Mark Douch, Environment Agency Flood Risk Manager, said:
Thank you to our partners, the Ministry of Defence (MoD) and Natural England for their co-operation in enabling us to complete the works on schedule.
It represents a key stage in the Folkestone to Cliff End Strategy leaving us ready for the next step at Lydd Ranges where again we will work closely with the MoD.
By completing this scheme in February we were able to meet our regional target ahead of schedule. Thus contributing our share of the overall Environment Agency target of 300,000 homes better protected target which we set in 2015.
We would like to thank our staff and contractors Van Oord for carrying out this critical construction during the coronavirus outbreak. They followed guidance from Public Health England to work safely on construction sites. The safety of our staff, partners and the communities we work is always our priority.
Nationally, work is also already under way on the delivery of some of the 2,000 new flood and coastal defences that will better protect a further 336,000 properties from flooding and coastal erosion by 2027, which will also see the implementation of the Environment Agency’s Flood and Coastal Risk Management Strategy.
Alongside building new defences, the strategy sets out how the Environment Agency and partners will work to make communities more resilient to the effects of climate change, ensuring they are better prepared for when flooding sadly hits, and able to recover quickly. It will also ensure a greater use of nature to reduce flood risk.
The project team worked within government and Public Health England safe working guidelines with strict attention to social distancing and cleaning. The safety of staff, partners and the local community is always given priority.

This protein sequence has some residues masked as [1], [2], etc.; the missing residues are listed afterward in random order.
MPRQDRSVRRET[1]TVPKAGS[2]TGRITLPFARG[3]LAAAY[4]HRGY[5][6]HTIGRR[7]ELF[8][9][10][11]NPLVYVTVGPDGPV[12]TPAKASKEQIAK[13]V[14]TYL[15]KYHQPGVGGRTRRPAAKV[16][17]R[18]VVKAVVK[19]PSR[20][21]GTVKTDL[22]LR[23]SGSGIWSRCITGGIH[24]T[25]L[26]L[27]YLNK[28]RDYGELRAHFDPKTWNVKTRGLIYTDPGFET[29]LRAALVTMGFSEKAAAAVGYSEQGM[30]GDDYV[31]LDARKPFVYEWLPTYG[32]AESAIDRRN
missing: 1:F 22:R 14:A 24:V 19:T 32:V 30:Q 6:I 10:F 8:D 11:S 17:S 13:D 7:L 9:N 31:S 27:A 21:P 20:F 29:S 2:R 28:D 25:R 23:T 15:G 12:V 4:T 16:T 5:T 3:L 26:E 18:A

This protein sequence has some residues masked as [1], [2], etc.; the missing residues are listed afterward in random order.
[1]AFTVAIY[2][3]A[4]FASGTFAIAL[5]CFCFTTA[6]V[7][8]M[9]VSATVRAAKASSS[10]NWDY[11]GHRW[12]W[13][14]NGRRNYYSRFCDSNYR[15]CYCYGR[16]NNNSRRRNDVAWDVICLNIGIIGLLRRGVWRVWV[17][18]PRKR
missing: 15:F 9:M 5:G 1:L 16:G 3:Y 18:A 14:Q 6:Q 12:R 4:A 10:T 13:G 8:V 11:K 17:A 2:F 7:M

The project started and finished during the Covid-19 pandemic, and delivered the scheme in a safe manner with no incidents of Covid-19 on site.
Folkestone to Cliff End Strategy (FoCES)
The Hythe Ranges Sea Defences Scheme forms part of the Folkestone to Cliff End Strategy (FoCES) approved by DEFRA in 2010.
The Folkestone to Cliff End Strategy (FoCES) was approved by Defra in 2010. It sets out our plans to manage flood and erosion risks along the Romney Marsh coastline over the next 100 years, taking the predicted impacts of climate change into account.
Much of Romney Marsh is below the present day high tide level, and 14,500 homes, 700 businesses and nationally important, critical infrastructure are at risk of flooding. The strategy identified how we can improve the existing defences to reduce flood risk to Romney Marsh to a 0.5% chance in any year.
The Hythe project achieved efficiencies of over £2.5 million and more than 1,660t CO2e savings including:
- 490t CO2e saved by realigning a sheet pile wall to reduce total steel by 75%
- 390t CO2e saved by optimising the construction of the rock revetment toe and use of a geotextile to reduce the rock volume by 30%
- 570t CO2e from reducing the number of timber groynes from 45 to 30, saving approximately 30% of the timber volume
- 215t CO2e saved on concrete including the pioneering use of low carbon concrete.
The project included environmental enhancements which encourage intertidal habitat to develop. These included:
- The novel use of a mechanical rock grinder attached to an excavator to create artificial rock pools that were then placed in the granite rock revetment. Over 70 rock pools were created and within 48 hours of installation sand eels had been identified in the pools.
- The timber groynes were constructed from 100% Forest Stewardship Council (FSC) timber, including FSC certified recycled timber. Approximately 5-10% of the demolished timber from the old groynes was re-used in the new structures, with the remainder recycled or re-used by third parties. This included construction of benches from recycled timbers which have been installed on the public promenade.
- A rock revetment was constructed to protect the Dymchurch Redoubt, a 200-year old military fort requiring Scheduled Monument Consent and Listed Building Consent.
The foreshore fronts a critical training facility for the Ministry of Defence. This required working closely with the MoD to minimise disruption and ensure works were aligned to the needs of the MoD.
The project secured 25% partnership funding from the MoD which has contributed towards the capital delivery as well as future maintenance costs.
- March 26, 2021 at 3:24 pm by Editor (displayed above)
- March 26, 2021 at 3:24 pm by Editor